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FTC proposes free credit monitoring for active military

Prohibited would be any advertising or marketing for a free service without proper disclosure

Photo (c) M2K7 - Getty Images
Earlier this year, Congress passed the Economic Growth, Regulatory Relief, and Consumer Protection Act. The legislation was designed to improve consumer access to mortgage credit, protect consumer access to credit, and build in protections for veterans, consumers, homeowners, and students.

Now, the Federal Trade Commission (FTC) wants to take that protection a step further by adding a rule to that existing law. It would mandate that all U.S. consumer reporting agencies provide free electronic credit monitoring services for active duty military consumers.

The FTC’s proposed rule would require the nationwide consumer reporting agencies -- Experian, Equifax, TransUnion, Innovis, et al --  to provide consumers free electronic credit monitoring that would “notify active duty military members within 24 hours of any material additions or modifications to their credit files.

And affected military need to prove they are who they say they are, too.

“It states that contact information, appropriate proof that the consumer is an active duty member of the military, and proof of the consumer’s identity may be required to take advantage of this service,” the FTC said in its news release about the rule change.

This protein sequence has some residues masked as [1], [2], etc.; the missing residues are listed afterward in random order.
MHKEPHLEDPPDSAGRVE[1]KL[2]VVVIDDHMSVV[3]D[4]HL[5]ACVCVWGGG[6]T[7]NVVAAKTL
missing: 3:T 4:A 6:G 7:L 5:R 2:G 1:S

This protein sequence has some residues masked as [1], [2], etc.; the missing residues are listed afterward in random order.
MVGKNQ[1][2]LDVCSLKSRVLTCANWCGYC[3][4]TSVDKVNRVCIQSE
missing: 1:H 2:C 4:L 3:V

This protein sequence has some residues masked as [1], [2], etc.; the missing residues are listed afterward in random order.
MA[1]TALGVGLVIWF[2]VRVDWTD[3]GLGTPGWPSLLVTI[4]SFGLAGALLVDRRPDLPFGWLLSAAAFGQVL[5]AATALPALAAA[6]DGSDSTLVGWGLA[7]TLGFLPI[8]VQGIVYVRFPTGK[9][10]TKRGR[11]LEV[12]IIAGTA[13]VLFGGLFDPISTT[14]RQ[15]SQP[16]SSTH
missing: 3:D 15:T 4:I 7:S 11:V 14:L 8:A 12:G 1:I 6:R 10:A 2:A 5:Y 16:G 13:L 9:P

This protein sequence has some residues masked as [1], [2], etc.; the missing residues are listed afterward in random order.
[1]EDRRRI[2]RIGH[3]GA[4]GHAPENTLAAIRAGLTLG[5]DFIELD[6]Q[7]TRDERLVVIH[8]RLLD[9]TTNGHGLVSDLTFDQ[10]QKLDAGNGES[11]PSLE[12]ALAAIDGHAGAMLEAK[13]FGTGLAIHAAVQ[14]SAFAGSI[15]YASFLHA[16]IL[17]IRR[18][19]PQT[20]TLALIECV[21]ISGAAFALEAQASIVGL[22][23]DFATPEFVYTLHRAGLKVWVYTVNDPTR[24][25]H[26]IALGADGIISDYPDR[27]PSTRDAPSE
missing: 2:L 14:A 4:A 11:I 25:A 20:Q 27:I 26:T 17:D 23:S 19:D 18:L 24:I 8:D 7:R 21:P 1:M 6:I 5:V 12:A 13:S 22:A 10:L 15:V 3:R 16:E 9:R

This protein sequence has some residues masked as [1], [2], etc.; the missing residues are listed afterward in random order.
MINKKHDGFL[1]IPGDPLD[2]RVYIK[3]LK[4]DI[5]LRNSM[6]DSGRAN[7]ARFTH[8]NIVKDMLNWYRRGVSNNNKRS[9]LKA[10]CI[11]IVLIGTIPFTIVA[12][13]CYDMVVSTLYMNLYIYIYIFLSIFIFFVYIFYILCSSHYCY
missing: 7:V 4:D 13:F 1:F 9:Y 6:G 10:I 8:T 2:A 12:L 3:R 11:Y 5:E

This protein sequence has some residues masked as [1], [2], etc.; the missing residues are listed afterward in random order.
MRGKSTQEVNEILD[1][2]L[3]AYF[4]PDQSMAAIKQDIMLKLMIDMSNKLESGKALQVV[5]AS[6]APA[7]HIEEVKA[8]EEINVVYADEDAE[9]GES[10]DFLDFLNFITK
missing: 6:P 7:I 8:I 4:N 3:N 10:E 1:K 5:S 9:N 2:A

But, first, the FTC’s Notice of Proposed Rulemaking (NPRM) wants to know what the consumer thinks about the proposed change. Until January 7, 2019, the NPRM is seeking comment on the following:

  • Are the restrictions on secondary uses and disclosures of information collected from an active duty military consumer requesting the credit monitoring service necessary?

  • Are the methods used to verify appropriate proof of active duty military status adequate?

  • Does the definition of “material additions or modifications” adequately cover the changes to a consumer’s file that should require notification?

  • Is the proposed ban on marketing until after an active duty military consumer who has indicated an interest in obtaining the free credit monitoring service has been enrolled in that service necessary? Does it impose undue burdens on the CRAs?

Interested parties can comment on the proposal here.

What happens if the rule passes?

If the proposal gets all the way through, the rule would:

  • Restrict nationwide consumer reporting agencies’ ability to use and disclose the information they collect from consumers in order to provide the required electronic credit monitoring service.

  • Impose limits on communications surrounding enrollment in an electronic credit monitoring service. Prohibited communications would include any advertising or marketing for a free service, without clearly and prominently disclosing that consumers must cancel the service to avoid being charged.

  • Prohibit asking or requiring an active duty military consumer to agree to terms or conditions in connection with obtaining a free electronic credit monitoring service.

The ball’s already rolling

In October, ConsumerAffairs reported that the Consumer Financial Protection Bureau (CFPB) was changing how the bureau monitors lenders and how lenders honor the Military Lending Act, a law safeguarding military personnel from abusive lending practices.

“We have a fundamental responsibility to protect those who bravely protect us,” New York Attorney General Barbara Underwood said in response to the CFPB’s action.

“Servicemembers and their families should not have to worry about being deceived by predatory lenders, and the CFPB must do its job and continue protecting them from potential financial harm.”

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